Joe and Mary have been living together in Manhattan for six years. Joe is an actor, who has no agent and no thesping credits, but whose ambitions are very high. He works as a waiter at a ...
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Al Fountain, a middle-aged electrical engineer, is on the verge of a mid-life crisis, when he decides to take his time coming home from a business trip, rents a car, and heads out looking ... See full summary »
Anti-Semitism, race relations, coming of age, and fathers and sons: in Baltimore from fall, 1954, to fall, 1955. Racial integration comes to the high school, TV is killing burlesque, and ... See full summary »
A five year project involving filming on NYC subway. Camera observes people and events unaware they are being filmed. Emotional, intimate and deeply human. All done by director Tom DiCillo.... See full summary »
Joe and Mary have been living together in Manhattan for six years. Joe is an actor, who has no agent and no thesping credits, but whose ambitions are very high. He works as a waiter at a cafe. Mary works as a make-up stylist for hot fashion photographer Blair, and she pays most of the pair's bills. Joe finally lowers his standards and accepts a degrading bit in a Madonna video, while his friend and co-waiter Bob gets a high-paying job on a soap opera opposite siren Kelly.Written by
Bronson Pickett's character's name, Rubio, means "blonde" in Spanish. See more »
When Bob tells Ernst that he and Joe are not gay, a microphone appears from above. See more »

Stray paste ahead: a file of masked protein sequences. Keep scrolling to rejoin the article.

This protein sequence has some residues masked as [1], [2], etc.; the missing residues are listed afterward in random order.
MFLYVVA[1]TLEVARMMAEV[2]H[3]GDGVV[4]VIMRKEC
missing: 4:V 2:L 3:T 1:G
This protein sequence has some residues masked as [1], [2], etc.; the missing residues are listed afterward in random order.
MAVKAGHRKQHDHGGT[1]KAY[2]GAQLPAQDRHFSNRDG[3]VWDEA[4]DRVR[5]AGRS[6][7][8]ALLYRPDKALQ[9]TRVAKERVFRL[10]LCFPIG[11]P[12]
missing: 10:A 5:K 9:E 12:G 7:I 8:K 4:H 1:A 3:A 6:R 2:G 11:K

[photographer arriving on set]
[hurrying them up]
[model, in front of mirror, being prepped, waving]
[to all personnel]
[to make-up artist]
I don't know, Mary, I'm sort of giving up on the whole human race.
Why, honey, what's the matter?
Everybody is so superficial.
Yeah, I am sick of it. I am sick of all this superficial bullshit.
[...] See more »
A big wet one to SNIFFY MELONHEAD At D.W.M. Bulldozers See more »
Set in the world of struggling actors and models, this is an intelligent comedy with just a hint of seriousness. It's well-written with good performances by its large, mostly younger cast. The humor is for adults, so if you're looking for big belly-laughs and gross-out situations, you'll be disappointed. The number of characters threatened to be a bit too many but that's not a major problem. I found 'The Real Blonde' funnier and more entertaining than lots of comedies that get far more publicity and have much more box-office success.
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